A couple of years ago, the Philadelphia archdiocese heard about three priests who had allegedly raped two boys. It gave the priests' files to law enforcement, and a grand jury began to investigate. Then, the grand jury stumbled on a bombshell. A church employee testified that there were many other priests the panel should know about.
"The grand jury found that a policy of zero tolerance was not actually in effect," says District Attorney Seth Williams, "and that there were many priests that had allegations made against them that were still in active ministry."
There were 37 priests, according to a scathing report by the grand jury, which was released last month. Shaken by accusations that it was trying to keep abusers in ministry without telling parishes, the archdiocese moved quickly: It hired Gina Maisto Smith, a former prosecutor with a specialty in child sex abuse cases, to investigate further. The church soon put 21 clergy on administrative leave.
Smith is unable to speak to the specific cases, but she says she has seen no evidence that church officials intentionally protected sexual predators.
"I can say with clarity that I saw the archdiocese doing what it could do within the systems that it had and making the best decisions they could under the circumstances," she says.
This raises the question: With all the safeguards the Roman Catholic Church put into place after the sex abuse scandal in 2002, how could this happen? If the archdiocese was following all the right procedures, how did these priests fall through the cracks?
Ways To Fall
It turns out that there's a lot of play in the rules, says Terry McKiernan, president of Bishop Accountability.org, a watchdog group. He says when an allegation comes in the church, the bishop doesn't have to pursue it very far.
"A bishop may decide at a very early stage that an allegation is without merit," he says. "And if he does that, we never even get to the stage of a priest being removed."
McKiernan says he believes that's what happened in Philadelphia. He notes that the archdiocese forwarded only seven of the 21 cases to its review board, a panel of lay people who are supposed to hear every allegation of sexual abuse and act to protect the victims. Often, he says, the review board "doesn't know all the facts" because it is the bishop or his senior officials who decide which cases to present to the board.
Moreover, McKiernan and others say review boards sometimes "hold their punches" because they are handpicked by the bishop. In fact, the grand jury report excoriated the Philadelphia review board because it rejected every allegation it did hear as "unsubstantiated."
Philadelphia may not be alone, says William Gavin, a former FBI agent who was hired by the U.S. Conference of Catholic Bishops to audit each of the 195 Catholic dioceses each year and make sure they're preventing and reporting sex abuse cases. "It was an audit in quotes," he says. "I think it was more of a program review than anything else."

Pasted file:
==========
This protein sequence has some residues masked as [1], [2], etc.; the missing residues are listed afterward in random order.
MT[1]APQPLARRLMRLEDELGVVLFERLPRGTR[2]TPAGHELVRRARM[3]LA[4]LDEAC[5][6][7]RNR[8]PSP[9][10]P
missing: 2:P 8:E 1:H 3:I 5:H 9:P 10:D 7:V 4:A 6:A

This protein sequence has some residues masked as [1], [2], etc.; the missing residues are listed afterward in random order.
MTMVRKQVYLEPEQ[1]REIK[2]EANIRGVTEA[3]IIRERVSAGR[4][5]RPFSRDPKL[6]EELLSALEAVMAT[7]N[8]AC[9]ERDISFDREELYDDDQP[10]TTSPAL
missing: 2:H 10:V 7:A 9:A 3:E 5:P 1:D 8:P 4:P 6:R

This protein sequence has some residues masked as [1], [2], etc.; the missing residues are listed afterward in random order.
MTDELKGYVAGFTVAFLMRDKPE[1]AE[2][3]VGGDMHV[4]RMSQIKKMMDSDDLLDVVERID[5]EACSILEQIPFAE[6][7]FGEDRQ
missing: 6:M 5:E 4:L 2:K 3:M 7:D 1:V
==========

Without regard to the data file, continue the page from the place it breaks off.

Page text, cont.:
Gavin says he could ask whether a diocese is conducting background checks on priests and employees — but he was not allowed to look at records that would indicate whether there were any allegations against a priest.
"We didn't have the benefit of drilling down into personnel files to see what might be there," Gavin says. "They were off limits."
Gavin and his auditors had to depend on a bishop's word about whether anyone had been accused of abuse. In addition, the questionnaire they use wouldn't have spotted the Philadelphia 21 anyway. It only asks about allegations within the past year, not older cases.
Some believe the only way to get real answers is to have an outsider look at the priests' files.
"The only reason we know about this situation in Philadelphia is because a grand jury report has been issued, and a grand jury process has been looking at this archdiocese for years," McKiernan says. "I think if we had that kind of aggressive law enforcement in other dioceses, the same problems would be revealed."
McKiernan says they already have. In Cleveland, for example, the diocese said that 28 priests had been accused of abuse, but when a prosecutor looked at the files, the estimate went to 145.
When the New Hampshire attorney general looked at the files of the diocese of Manchester, 27 new names emerged.
And McKiernan has obtained an internal 2009 document from the Boston archdiocese that says there were 40 credibly accused priests whose names are still unknown to the public.
Even critics say that most dioceses are trying to do their best at protecting victims and still giving due process to priests who may have been wrongly accused. And that can be a difficult line to walk.
"Many people think the archdiocese doesn't get it," says Donna Farrell, a spokesperson for the archdiocese of Philadelphia. "We do. And the task, the job ahead of us, is to recognize where we've fallen short — and to let our actions speak to our resolve."
The faithful will surely be watching — and so will prosecutors.